Top critical review
Good; but enough already
Reviewed in the United States on January 6, 2011
It is possible to write a fictional work that tops 700 pages. But, it is not easy. Kim Stanley Robinson missed the mark in Blue Mars, the final book of his Mars trilogy. Like the predecessors (Red Mars and Green Mars), the final installment had fantastic moments of political intrigue along with well-researched concepts in geography, physics, economics, and psychology, and neuroscience, among other fields. Robinson was particularly insightful when he drew comparisons (without specific reference) to the Nature Conservancy, cap and trade, and ranked choice voting.
And, like the other books, the majority of the work was excellent.
However, also like the other books, Robinson missed badly at times. There were too many portions of the book that meandered with little advancement of the plot(s). This trend seemed to get worse with each book. The general liberal/socialist preaching also became more obvious with each book, culminating in Blue Mars. I can forgive the latter if the story is good enough. And, for the most part, it is good enough.
The story dragged particularly in wilderness scenes. Clearly, Robinson is fascinated with geology, extreme climates, and climate change. These themes recur frequently in his other books including Antarctica, The Years of Rice and Salt, Fifty Degrees Below, and seemingly everything else Robinson has written. Robinson's imagery could add much to the foreign environment that is Mars. But, eventually I stopped trying to keep up with the vast descriptions. I could also do without endless descriptions of the characters breakfast selections (especially if they are the same items every day!). The vocabulary, while impressive, was dense and distracting at times. Finally, Blue Mars does not stand well on its own without its predecessors. Robinson does not explain character backgrounds well in this book. And, the advances in timelines were choppy and misplaced. Simply put, Robinson could use a good editor.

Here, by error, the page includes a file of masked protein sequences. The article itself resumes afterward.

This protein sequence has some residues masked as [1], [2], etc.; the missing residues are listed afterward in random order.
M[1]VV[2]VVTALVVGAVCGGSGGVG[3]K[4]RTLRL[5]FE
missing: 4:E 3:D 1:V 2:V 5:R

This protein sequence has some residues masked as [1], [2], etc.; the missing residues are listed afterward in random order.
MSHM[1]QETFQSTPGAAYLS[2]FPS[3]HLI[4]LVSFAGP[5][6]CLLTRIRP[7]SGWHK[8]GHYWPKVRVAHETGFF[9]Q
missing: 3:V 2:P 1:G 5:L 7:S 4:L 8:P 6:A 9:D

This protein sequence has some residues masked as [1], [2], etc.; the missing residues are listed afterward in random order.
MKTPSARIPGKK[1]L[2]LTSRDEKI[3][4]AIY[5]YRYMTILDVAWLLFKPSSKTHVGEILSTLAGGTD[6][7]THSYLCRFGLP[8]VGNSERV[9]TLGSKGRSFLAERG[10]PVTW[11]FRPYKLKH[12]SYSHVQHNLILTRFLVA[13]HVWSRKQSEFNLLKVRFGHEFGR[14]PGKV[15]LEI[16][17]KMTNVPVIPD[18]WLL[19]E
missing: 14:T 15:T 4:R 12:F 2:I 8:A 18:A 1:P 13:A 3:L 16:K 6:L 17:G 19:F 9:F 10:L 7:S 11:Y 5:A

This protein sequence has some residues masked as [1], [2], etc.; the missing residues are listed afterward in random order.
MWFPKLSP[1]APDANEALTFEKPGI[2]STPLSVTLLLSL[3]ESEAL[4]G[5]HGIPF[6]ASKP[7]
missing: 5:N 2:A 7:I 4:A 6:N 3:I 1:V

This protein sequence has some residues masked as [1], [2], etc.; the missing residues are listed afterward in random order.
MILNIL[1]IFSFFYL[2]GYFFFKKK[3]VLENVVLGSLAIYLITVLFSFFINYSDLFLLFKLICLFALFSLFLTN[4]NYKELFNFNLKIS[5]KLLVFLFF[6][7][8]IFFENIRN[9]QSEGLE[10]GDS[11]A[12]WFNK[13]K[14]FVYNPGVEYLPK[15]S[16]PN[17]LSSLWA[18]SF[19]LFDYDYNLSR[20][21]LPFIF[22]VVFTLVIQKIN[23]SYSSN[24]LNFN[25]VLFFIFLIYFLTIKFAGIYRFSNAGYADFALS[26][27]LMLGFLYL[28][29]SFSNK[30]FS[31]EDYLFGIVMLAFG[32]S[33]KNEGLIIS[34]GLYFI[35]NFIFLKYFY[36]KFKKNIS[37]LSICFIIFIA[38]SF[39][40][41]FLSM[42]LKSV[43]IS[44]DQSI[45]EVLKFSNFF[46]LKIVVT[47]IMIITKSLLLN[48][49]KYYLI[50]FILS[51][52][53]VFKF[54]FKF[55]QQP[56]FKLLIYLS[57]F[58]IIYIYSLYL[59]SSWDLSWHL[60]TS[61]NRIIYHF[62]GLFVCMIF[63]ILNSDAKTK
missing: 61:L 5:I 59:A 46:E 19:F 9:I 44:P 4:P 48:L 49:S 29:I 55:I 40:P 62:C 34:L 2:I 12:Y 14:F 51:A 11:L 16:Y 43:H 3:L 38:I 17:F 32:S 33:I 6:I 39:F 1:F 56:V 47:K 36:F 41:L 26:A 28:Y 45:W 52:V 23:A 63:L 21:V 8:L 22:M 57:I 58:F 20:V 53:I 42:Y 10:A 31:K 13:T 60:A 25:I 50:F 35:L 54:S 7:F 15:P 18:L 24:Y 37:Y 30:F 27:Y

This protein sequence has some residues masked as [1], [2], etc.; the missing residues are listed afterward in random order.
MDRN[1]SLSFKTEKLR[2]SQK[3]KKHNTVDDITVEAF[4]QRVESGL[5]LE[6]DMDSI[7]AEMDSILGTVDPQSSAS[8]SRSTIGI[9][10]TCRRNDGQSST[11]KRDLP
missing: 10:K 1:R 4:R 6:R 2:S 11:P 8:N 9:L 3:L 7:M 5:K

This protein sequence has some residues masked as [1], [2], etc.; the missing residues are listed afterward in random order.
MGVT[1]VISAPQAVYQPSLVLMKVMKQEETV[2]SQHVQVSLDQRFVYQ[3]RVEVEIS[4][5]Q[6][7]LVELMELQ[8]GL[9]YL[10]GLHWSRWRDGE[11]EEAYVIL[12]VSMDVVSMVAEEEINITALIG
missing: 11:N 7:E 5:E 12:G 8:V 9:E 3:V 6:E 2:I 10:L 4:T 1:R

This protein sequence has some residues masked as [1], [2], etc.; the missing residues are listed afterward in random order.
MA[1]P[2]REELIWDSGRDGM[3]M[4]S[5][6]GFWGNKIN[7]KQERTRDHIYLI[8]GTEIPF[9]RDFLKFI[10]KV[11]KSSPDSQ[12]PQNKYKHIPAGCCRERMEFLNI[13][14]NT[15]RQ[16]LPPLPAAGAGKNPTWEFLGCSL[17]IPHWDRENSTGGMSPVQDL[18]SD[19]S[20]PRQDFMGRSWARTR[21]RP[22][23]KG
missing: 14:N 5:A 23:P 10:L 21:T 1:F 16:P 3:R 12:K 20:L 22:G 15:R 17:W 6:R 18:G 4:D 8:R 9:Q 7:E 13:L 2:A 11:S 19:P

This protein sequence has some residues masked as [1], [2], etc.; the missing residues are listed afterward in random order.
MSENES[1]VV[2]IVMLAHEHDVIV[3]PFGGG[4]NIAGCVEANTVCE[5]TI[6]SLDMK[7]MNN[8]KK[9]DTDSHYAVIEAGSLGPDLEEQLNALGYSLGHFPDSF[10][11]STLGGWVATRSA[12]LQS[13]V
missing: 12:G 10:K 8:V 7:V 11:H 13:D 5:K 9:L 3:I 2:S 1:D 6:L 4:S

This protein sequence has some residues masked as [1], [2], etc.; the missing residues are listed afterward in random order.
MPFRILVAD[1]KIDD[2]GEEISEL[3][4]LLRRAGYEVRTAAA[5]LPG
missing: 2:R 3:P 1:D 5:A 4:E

Fortunately, Robinson brilliantly concluded Blue Mars and the trilogy by, in a limited sense, bringing the story back to its beginnings. After reading 2500+ pages of the Mars trilogy, there was simply not enough left to keep my interest. It was good, but enough already. Blue Mars clearly ran out of steam. One is virtually obligated to read the final installment if one has already read the first two. One should be generally satisfied, but not blown away, by the final chapter.
My Kindle edition of this book was packaged with The Martians. That book is evidently an add-on to the trilogy that features various short stories, poems, and documents related to the trilogy. Other reviewers have described The Martians essentially as "outtakes" from the trilogy. As good as the trilogy was, the first three books contained plenty of items that could have been chopped. I do not think I have the stamina to pour through The Martians.